Reaction strong to firing of UT Chancellor Beverly Davenport

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Reaction has been strong, both on campus and on social media, to the firing of University of Tennessee Beverly Davenport, ranging from students protesting in support of Davenport, to those who feel her firing was a form of retaliation, and those who felt it ironic that communications problems were noted as a reason for her firing, yet she’s being retained as a communications professor.

UT President Joe DiPietro announced Wednesday Davenport was being fired from her position as chancellor effective July 1. 

Related storyBeverly Davenport fired as UT chancellor, to remain on staff

When rumors of the announcement began to swirl, students gathered near the administrative building on campus in support of Davenport. 

The students said they wanted to show a sign of support for Davenport. Students say they are heartbroken over this news and that Davenport and students deserve better. 

“She has done the right thing ever since she walked on this campus and she cares more about this region, not just the university but East Tennessee. She’s one of us,” said senior Turner Matthews.

“We’ve now had two chancellor changes in my two years here and I just think it’s unacceptable to keep watching administration be pulled back and just moved around so much. We have no stable system in place that our students can depend upon that we can contact and voice our concerns to,” said student Brian McCaroll.

The university’s Student Government Association tweeted in support of Davenport.

Others felt her firing was because she had opted out of Gov. Bill Haslam’s plan to outsource facilities management services.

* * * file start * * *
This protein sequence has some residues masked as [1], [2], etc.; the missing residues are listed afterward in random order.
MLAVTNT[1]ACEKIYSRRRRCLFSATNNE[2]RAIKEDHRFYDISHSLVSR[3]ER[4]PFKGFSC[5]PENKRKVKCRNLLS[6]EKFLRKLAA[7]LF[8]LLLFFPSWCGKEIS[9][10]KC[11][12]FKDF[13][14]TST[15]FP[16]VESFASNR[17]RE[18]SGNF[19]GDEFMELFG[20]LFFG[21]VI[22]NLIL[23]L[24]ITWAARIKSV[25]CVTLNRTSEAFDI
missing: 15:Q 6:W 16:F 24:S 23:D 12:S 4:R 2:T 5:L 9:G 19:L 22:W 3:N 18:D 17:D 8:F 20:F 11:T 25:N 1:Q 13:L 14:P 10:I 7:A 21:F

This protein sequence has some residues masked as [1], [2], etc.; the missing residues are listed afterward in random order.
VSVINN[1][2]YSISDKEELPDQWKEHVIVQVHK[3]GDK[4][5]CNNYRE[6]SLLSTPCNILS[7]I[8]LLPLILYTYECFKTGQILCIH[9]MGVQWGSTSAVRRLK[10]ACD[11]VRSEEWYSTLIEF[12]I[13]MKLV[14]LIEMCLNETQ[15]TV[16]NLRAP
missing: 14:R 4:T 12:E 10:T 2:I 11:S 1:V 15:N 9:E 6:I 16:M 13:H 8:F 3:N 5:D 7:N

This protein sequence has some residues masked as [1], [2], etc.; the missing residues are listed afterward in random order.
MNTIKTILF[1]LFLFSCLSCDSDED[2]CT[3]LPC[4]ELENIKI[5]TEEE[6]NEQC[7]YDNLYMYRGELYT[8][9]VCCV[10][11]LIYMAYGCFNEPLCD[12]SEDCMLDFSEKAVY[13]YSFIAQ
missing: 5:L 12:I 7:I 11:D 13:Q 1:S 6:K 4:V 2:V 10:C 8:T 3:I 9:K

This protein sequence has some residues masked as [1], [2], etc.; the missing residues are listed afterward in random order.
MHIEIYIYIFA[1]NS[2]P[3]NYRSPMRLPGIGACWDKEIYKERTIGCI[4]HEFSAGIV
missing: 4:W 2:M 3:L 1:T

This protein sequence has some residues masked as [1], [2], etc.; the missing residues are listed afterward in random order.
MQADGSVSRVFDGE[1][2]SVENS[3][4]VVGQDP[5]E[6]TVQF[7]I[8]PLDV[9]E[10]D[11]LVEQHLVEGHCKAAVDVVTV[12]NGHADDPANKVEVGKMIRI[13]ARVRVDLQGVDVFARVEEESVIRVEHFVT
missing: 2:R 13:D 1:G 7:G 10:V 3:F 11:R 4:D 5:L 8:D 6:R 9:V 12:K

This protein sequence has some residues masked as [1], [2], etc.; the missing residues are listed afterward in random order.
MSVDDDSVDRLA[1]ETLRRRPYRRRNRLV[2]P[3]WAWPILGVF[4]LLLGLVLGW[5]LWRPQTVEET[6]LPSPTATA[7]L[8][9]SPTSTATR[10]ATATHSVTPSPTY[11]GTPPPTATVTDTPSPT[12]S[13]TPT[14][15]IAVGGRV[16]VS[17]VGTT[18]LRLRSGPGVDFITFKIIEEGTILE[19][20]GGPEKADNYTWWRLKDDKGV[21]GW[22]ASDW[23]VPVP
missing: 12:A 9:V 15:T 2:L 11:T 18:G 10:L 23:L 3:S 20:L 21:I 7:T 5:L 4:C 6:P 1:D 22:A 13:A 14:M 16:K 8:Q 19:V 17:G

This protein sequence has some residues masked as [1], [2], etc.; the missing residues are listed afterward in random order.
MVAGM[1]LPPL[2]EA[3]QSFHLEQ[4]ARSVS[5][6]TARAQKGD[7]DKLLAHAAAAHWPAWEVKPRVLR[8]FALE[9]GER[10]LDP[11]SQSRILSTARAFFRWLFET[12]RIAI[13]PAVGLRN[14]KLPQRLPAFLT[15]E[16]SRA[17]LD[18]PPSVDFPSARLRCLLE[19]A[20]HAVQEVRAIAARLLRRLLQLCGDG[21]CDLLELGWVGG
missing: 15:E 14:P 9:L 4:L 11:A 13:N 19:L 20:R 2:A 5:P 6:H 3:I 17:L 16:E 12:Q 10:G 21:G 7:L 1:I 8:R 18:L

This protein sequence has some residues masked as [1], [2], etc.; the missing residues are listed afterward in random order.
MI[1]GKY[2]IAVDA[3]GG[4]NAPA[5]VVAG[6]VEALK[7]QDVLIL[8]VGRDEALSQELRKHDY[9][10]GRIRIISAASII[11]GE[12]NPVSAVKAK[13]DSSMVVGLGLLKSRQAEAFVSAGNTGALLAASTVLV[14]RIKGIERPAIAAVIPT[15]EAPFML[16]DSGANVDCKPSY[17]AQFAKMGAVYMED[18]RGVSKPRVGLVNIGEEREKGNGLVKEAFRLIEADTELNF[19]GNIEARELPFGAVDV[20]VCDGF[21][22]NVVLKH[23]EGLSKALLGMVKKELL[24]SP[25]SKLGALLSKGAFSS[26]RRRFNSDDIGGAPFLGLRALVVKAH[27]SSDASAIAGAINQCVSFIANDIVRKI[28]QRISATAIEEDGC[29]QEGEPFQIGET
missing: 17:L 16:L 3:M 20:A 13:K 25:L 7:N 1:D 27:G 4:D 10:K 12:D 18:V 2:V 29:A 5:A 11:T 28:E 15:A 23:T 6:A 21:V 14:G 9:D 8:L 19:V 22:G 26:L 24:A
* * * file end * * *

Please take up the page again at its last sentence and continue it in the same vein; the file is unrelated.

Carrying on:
A university worker told WATE 6 On Your Side reporter Laura Halm that he now fears for his job.

“This is not good. This is someone who’s stood up for employees, that has stood up against outsourcing,” said locksmith Ed McDaniel. “She’s been scapegoated. She’s being let go because she stood up against the governor and stood up for her employees who’ve proven themselves time and time again that we deserve to be here and we deserve our benefits and we do not deserve to be out sourced. And we believe, I know this is the one reason she’s being let go no matter what else they say, sports or anything else, it’s because she stood up for us.”

United Campus Workers said in a statement they condemned Davenport’s firing, calling it unjustified, hasty and vindictive, and claiming it was retaliation for Davenport’s outsourcing decision.

Complaining of “unsatisfactory” relationships between the teams of the President’s and the Chancellor’s offices, UT System President DiPietro announced today that he had terminated UTK Chancellor Davenport’s administrative appointment. UCW condemns this decision as unjustified, hasty, and vindictive. 
DiPietro and Davenport have been at loggerheads ever since Chancellor Davenport chose to exercise her right to opt out of a controversial contract to outsource all facilities workers on campus to a private company, JLL. This initiative was spearheaded by Governor Haslam and, as FOIA requests from UCW revealed, both Pres. DiPietro and Board of Trustees Vice Chair Jubran pushed hard for it behind the scenes. When Chancellor Davenport opted out of the contract, DiPietro went on the offensive, claiming that the University was responsible for making up the equivalent savings to JLL’s fictitious bid, even though he had insisted that as long as campus leaders justified their decisions (as Chancellor Davenport and Vice Chancellor Chris Cimino did), there would be no retaliation.